Let’s Crunch Some Numbers: My Opinion on ECSD’s Fiscal Challenges
Before I crunch some ECSD numbers I would like to introduce you to my financial side. When I worked as the head of the Program and Retreat Department at Providence Renewal Centre, I increased our revenues 33.6% and decreased our expenses by 10% over my 5 years there.
When I became a member of the Woodcroft Community League in 2005 we were near bankruptcy. In 2006 when I began my 4 year term as President of the league, I turned our finances around to the point where we were able to build a $600,000 playground. I learned from our Treasurer that we were never going to be able to afford a new playground if we continued to use our casino money to heat our hall and maintain it. I therefore pursued the idea of getting a partner to share our hall, bringing in rental income which would offset the cost of keeping our hall open. We ended up partnering with 3 groups: the Woodcroft Playschool Association, Inland Cement (they use our roof as a station for their air quality testing instruments), and the Alberta St. George of England Society (ASGOES). ASGOES has since left our hall to partner with the Edmonton Scottish Society. Through my connections with Edmonton’s Art’s Community I recommended our league partner with the Edmonton Musical Theatre which I had learned, were needing a new home. They accepted our invitation. Having these 3 groups in our hall has not hindered our community’s use of it. Because the community benefits from having these groups in our hall – preschool children from the neighbourhood attend the Woodcroft Playschool and older children attend the Edmonton Musical Theatre – it is a win – win for all groups.
So all told, these groups bring in $3,700 per month in revenue which more than pays for the utilities and the maintenance of our hall. We were then able to take our casino money and invest it until such time as we needed it for matching grants. It took 4 years to save enough money for our playground but it was finally built in the summer of 2012.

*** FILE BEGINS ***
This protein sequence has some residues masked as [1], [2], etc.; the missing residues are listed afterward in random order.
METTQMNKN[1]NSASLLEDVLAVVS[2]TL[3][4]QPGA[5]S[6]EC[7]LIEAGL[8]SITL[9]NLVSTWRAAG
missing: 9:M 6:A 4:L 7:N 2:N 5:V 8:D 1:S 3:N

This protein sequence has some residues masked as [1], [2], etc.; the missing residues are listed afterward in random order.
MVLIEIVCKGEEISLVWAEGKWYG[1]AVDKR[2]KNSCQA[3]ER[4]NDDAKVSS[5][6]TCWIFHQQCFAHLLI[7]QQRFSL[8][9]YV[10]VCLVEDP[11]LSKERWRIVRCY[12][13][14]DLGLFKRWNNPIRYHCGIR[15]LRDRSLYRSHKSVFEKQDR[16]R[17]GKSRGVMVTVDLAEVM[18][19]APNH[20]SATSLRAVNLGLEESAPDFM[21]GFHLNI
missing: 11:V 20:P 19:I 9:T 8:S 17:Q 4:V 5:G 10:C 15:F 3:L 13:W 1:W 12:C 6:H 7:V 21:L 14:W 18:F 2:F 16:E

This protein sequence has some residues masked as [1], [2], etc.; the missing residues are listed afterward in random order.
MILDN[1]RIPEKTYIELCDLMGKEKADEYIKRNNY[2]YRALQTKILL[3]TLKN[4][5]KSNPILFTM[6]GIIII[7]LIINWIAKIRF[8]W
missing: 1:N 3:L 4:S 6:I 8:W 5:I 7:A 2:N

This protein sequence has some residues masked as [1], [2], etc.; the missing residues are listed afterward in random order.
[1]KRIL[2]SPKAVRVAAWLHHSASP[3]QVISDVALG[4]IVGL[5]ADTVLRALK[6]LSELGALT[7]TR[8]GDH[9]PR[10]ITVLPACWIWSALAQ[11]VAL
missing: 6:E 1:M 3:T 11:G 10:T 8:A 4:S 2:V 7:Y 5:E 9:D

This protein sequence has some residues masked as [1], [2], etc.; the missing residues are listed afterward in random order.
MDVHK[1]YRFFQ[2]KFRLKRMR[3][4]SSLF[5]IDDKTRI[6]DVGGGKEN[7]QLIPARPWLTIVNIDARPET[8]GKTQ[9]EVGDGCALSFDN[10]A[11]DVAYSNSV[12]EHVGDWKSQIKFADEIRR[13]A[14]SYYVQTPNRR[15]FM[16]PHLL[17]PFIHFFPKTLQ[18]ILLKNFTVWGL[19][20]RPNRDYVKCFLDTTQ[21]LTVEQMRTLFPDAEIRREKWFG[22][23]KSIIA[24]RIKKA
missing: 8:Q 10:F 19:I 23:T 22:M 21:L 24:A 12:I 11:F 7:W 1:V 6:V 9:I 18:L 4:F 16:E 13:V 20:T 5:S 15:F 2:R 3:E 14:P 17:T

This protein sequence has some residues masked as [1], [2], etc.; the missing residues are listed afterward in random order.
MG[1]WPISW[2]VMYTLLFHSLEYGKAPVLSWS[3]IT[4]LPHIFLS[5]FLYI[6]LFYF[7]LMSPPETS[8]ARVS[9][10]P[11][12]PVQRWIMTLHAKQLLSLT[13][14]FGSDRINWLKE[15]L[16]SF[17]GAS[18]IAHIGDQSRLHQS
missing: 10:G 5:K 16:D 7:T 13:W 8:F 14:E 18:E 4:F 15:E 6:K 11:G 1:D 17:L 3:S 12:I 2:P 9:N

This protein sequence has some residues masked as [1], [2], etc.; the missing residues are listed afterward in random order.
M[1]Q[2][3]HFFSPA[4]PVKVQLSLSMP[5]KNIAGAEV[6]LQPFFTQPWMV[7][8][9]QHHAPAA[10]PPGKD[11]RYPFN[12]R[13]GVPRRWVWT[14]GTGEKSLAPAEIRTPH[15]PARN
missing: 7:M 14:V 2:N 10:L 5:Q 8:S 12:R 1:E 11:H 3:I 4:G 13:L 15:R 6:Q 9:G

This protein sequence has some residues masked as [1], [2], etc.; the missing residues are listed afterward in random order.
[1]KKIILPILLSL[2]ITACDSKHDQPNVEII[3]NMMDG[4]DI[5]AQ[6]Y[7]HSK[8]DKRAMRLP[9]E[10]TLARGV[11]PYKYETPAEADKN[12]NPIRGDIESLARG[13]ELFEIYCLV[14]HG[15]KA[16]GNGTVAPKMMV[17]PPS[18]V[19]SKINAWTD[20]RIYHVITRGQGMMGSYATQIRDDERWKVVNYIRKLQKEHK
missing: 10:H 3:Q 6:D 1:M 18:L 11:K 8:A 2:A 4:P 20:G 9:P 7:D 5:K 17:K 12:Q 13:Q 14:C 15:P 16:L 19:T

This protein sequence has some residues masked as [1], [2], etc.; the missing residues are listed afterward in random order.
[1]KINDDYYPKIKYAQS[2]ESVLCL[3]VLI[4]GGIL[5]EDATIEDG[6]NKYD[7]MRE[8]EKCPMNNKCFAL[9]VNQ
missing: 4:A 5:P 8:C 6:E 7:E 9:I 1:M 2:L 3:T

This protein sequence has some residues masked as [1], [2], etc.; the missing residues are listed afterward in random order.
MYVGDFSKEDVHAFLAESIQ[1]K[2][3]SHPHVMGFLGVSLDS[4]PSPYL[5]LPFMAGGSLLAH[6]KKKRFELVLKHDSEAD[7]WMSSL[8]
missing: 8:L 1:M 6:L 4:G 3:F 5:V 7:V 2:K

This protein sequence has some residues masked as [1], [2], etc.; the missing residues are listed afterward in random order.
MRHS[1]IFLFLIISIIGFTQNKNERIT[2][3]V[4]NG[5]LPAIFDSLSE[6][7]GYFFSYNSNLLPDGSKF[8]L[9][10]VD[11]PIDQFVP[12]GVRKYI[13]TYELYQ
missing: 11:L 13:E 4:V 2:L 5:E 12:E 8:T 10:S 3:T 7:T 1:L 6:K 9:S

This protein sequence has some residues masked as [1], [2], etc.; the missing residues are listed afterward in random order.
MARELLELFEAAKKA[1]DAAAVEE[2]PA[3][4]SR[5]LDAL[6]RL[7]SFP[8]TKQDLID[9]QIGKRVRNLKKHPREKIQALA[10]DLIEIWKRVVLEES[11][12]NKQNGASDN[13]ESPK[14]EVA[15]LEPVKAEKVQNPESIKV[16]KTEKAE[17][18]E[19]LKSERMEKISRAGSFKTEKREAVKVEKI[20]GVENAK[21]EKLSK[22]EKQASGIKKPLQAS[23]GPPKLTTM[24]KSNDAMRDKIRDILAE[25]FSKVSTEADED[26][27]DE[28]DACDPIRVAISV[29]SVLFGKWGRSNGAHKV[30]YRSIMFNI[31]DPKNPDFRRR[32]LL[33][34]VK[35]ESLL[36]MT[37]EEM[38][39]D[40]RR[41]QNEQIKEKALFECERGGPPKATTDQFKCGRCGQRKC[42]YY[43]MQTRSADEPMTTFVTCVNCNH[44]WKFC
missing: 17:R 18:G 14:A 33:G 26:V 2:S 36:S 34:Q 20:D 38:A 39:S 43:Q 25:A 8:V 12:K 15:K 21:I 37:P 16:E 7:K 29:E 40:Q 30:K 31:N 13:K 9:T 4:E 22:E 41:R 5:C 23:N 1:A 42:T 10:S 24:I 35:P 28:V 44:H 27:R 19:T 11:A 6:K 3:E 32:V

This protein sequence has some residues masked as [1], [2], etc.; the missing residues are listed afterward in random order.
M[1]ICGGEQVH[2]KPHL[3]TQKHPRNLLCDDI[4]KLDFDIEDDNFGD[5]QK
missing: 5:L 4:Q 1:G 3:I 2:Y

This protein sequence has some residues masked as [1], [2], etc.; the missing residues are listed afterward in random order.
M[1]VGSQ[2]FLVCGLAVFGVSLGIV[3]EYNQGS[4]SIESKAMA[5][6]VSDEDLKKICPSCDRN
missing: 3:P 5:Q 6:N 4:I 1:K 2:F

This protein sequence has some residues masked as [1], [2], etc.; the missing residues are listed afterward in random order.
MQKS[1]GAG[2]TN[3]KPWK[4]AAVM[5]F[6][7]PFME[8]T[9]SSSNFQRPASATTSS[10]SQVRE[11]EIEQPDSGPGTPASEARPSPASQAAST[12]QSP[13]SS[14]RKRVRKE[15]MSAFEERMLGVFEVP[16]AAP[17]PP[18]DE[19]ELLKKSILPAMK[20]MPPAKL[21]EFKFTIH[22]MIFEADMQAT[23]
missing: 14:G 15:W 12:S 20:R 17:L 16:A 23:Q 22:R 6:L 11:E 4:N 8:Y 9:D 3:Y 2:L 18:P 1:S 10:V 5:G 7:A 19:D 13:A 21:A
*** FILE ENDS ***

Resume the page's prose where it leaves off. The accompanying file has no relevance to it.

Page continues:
Many people have asked me how I will deal with fiscal challenges our district is facing. I believe in the concept of “Zero Based Budgeting”. This means that we begin our budgeting from scratch looking at our top priorities. This form of budgeting is the opposite of what is used currently which is to take each existing category and increase it with the cost of living.
So I think we can all agree that our top priority is the classroom – this is our raison d’etre as a school district. With this form of budgeting we would look at all the money we need to provide an optimal learning environment for students. This would include for example the teacher’s salary, heat, electricity, school supplies, and janitorial services. I would also include that the classrooms would be budgeted based on the Alberta Education recommended size of classroom for each grade level. When we have designated all the required money for the classroom, we go to our next priority and so on. Using this form of budgeting, it may be that inservices and pizza lunches might not get any funding this year but we will know that our $400 million is at least going to what we have designated our top priorities.